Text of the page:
After the frightening and then inspiring Al Gore presentation last week it felt like the world had changed. Or should change.

And it is, it seems.

Just look at what Qantas is saying. If there’s one big influential corporate in Australia that should know about consumer tastes and preference it’s this national Australian airline.

According to its group head, environment and carbon strategy Megan Flynn, who was speaking in a business session straight after Gore, the company has 12 million frequent flyers on its books that it can tap for any number of nuanced insights.

The trend and evidence in Australia and overseas was clear, Flynn said. “You heard from Mr Gore this morning and you’ll hear it from everyone on this panel.”

“Sustainability is a magnet for customers, a magnet for talent and magnet for investment. And it is a huge growth opportunity for business and that’s where we all need to be focused.”

To underscore the shifting trends Qantas also taps 10 year of behavioural data from carbon offsets and a new benchmark study into business and consumer preferences in sustainability.

The role for business is clear, Flynn told the audience. “Consumers across the spectrum of demographics expects us to engage to understand and to lead in sustainability.

“And with the incredible sources we have we know that the demand for sustainable goods and services is not coming from people who traditionally identify themselves as environmentalists. The most rapidly growing demand comes from people who do not identify themselves as environmentally.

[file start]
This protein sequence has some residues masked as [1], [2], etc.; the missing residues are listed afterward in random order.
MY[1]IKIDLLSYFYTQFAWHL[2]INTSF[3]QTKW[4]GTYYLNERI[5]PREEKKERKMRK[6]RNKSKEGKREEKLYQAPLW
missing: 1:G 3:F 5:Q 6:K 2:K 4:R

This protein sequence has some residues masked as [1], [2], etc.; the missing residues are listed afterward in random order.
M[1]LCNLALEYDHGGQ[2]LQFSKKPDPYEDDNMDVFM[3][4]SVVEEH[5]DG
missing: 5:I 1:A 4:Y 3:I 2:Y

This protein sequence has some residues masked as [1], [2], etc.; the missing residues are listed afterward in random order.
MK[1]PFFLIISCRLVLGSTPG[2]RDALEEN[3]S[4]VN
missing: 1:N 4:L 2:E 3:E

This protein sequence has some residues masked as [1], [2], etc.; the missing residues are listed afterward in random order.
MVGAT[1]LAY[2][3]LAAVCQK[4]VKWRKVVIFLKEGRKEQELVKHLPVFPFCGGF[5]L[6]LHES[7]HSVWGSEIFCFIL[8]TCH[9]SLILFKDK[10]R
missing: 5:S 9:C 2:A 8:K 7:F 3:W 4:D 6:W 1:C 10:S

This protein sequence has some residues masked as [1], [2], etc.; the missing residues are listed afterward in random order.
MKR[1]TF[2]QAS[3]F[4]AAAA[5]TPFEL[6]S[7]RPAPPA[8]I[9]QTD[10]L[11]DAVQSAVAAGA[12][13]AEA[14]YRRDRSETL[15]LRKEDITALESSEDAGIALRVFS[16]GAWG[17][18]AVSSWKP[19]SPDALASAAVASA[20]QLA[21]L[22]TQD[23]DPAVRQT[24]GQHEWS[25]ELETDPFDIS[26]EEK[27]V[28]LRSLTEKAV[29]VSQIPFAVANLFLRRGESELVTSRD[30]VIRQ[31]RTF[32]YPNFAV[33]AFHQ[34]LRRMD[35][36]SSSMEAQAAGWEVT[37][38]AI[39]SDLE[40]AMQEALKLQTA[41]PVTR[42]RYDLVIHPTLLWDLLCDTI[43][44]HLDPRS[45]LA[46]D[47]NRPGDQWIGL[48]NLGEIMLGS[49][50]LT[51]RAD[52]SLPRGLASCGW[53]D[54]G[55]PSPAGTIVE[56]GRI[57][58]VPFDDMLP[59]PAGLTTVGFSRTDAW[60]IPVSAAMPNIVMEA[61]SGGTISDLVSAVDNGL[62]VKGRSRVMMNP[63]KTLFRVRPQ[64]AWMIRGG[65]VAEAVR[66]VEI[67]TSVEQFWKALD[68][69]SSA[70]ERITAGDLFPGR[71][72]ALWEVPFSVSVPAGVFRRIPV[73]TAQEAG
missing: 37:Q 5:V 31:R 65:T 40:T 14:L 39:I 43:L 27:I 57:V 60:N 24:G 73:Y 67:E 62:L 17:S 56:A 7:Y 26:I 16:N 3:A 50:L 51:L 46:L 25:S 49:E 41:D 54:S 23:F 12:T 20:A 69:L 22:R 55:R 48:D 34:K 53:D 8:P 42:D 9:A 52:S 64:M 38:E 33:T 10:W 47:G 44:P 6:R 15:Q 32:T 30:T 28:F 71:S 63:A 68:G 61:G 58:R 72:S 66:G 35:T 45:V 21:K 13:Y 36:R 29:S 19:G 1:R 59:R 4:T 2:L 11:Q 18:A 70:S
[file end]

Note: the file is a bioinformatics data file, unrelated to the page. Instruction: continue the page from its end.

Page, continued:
“And I personally find that very powerful.”

Even more interesting is that the motivation to act for this growing army coming to our side is not driven by demographics but by attitudes.

“So when we talk to consumers about sustainability we should do so in a way that delivers on their attitudes not their demographic.”

Behind these words lurk all sorts of challenging notions that go to the heart of preconceptions about behaviour. It’s pegging the possibility of change to values instead of how much you earn and where you live. And when you decouple values from those assumptions well… anything can happen and watch out our political leaders. It means that finally we are exposing the false ideological divide that has sought to put those who want a clean environment and to save the planet on one side of the political fence and those who don’t care on another side.

With 12 million customers we’re backing Qantas to know what it’s talking about.

Flynn is clear: “The economics of the 21st Century will be driven by the demand for sustainable goods and services.”

Huge opportunity?

You bet.

Huge challenge? Maybe, but not as big as we thought.

So who’s on side?

Poor old feds, let’s not go there. They’re still listening to the scraggly bunch of deniers lying around at the wrong end of the bell curve.

Sustainability Victoria is another party to the evidence of change.

It recently revealed the results of a survey of more than 3000 people using methodologies that it says will accurately indicate fairly attitudes across the entire nation.

The results beat anything we’ve seen before (well we haven’t seen the fine data from Qantas). The survey says:

  • 91 per cent of respondents know that climate change is happening and that human activity is contributing to it
  • Only 4 per cent say there is no such thing as climate change

Even more impressive and completely backing Flynn’s assertions are these numbers:

  • Three-quarters of Victorians are interested in purchasing 100 per cent green power for their home